For him, there are two types of successful people - those who think they are successful; and those who are considered successful by others.
But success is a mirage. It is difficult to match steps with it, he says.
"What is important I think is the pursuit rather than achievement. If you have achieved the goal, the pursuit is over."
He also believes that "successful people are invariably not at peace. If you enter the deep chambers of their mind you'll think they are mad because their ambition knows no end at all..."
His own success story makes him cringe in disbelief.
"Sometimes I think - when I sit in that hall and my staff brings me breakfast in a trolley and I am looking at the sea and I feel, 'yeh kahin kisi aur aadmi ke saath toh nahin ho raha' (Is this happening to some other man)."
Or when he is resting in a 5 star hotel.
"Tum itne bade bistar par lete ho akele, tumhe yaad hai woh... (You are lying on such a big bed alone, do you remember...) that third class compartment when you were coming from Bhopal and you did not have a place to sit. You had no legroom."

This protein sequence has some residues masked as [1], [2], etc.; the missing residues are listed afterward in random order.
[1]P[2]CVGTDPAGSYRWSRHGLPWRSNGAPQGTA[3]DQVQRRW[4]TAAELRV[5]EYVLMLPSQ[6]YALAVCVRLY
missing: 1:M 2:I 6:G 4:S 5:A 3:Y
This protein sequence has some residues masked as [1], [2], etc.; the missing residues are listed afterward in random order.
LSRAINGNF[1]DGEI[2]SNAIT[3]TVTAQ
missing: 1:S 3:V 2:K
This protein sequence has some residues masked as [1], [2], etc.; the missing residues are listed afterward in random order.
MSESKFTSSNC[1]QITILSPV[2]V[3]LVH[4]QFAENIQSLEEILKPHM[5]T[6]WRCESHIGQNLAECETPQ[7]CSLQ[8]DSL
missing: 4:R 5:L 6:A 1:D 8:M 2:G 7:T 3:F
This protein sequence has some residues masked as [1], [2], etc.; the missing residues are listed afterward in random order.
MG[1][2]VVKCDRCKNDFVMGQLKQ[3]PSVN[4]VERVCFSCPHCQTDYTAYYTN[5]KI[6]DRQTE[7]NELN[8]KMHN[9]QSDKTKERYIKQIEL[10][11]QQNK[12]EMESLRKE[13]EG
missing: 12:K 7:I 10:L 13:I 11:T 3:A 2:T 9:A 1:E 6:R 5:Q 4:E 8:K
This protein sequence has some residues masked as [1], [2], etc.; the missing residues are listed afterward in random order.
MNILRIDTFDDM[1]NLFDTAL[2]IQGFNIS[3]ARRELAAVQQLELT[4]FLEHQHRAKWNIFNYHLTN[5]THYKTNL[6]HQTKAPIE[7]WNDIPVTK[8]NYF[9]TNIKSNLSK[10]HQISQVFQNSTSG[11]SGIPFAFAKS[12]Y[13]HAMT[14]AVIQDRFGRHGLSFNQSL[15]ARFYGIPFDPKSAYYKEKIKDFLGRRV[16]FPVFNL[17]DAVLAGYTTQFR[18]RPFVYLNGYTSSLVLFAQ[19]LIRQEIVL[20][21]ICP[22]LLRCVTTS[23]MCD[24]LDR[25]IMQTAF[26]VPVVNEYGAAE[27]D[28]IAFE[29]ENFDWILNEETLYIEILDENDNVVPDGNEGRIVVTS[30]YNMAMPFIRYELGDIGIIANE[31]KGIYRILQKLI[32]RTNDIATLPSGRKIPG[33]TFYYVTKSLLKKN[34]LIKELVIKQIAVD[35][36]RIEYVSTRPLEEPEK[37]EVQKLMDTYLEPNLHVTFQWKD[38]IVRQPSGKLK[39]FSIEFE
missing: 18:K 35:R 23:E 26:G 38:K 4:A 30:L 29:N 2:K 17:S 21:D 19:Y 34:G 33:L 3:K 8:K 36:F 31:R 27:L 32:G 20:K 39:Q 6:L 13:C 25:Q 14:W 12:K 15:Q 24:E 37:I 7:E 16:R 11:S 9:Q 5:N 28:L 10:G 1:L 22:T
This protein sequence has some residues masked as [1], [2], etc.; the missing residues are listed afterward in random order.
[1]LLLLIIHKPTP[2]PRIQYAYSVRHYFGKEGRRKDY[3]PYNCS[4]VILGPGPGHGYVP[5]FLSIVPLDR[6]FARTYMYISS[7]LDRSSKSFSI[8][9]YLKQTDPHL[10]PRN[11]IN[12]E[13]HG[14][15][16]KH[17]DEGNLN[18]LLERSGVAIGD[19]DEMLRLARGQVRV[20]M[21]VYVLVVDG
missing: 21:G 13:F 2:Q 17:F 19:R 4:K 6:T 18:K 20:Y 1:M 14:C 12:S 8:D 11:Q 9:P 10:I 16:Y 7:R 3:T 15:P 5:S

Both money and success are relative to him. But how much is really enough?
"Money is usually the by-product for most people, who make money because they are doing something, but there are others who are into money-making."
The former set of people, he believes, is becoming smaller with time, but they still exist (thankfully).
He is one of them. Also the one who believes in giving back to the club he calls the 'Human Society', which we become members of by virtue of our birth.
Success is looking forward to Monday mornings
Adi Godrej is the chairman of the more than 100-year-old Godrej group. Godrej says his driving force has never been to make money.
"I had to make it (my business) grow...As far as I am concerned, even today, the constant thoughts in my mind are how do we grow, what strategy do we need to adopt, etc, not because business is a good source of personal finance or funding, but because that's good for the business."
The Godrej group is involved in philanthropy and corporate social responsibility initiatives. He feels the need to keep growing is important so that the group can do more of that as well - because he is a great believer in philanthropic efforts.
So do what success mean to him?
"Success to me means that, first, you should be very happy with your life. You should look forward to a Monday morning and not just weekends."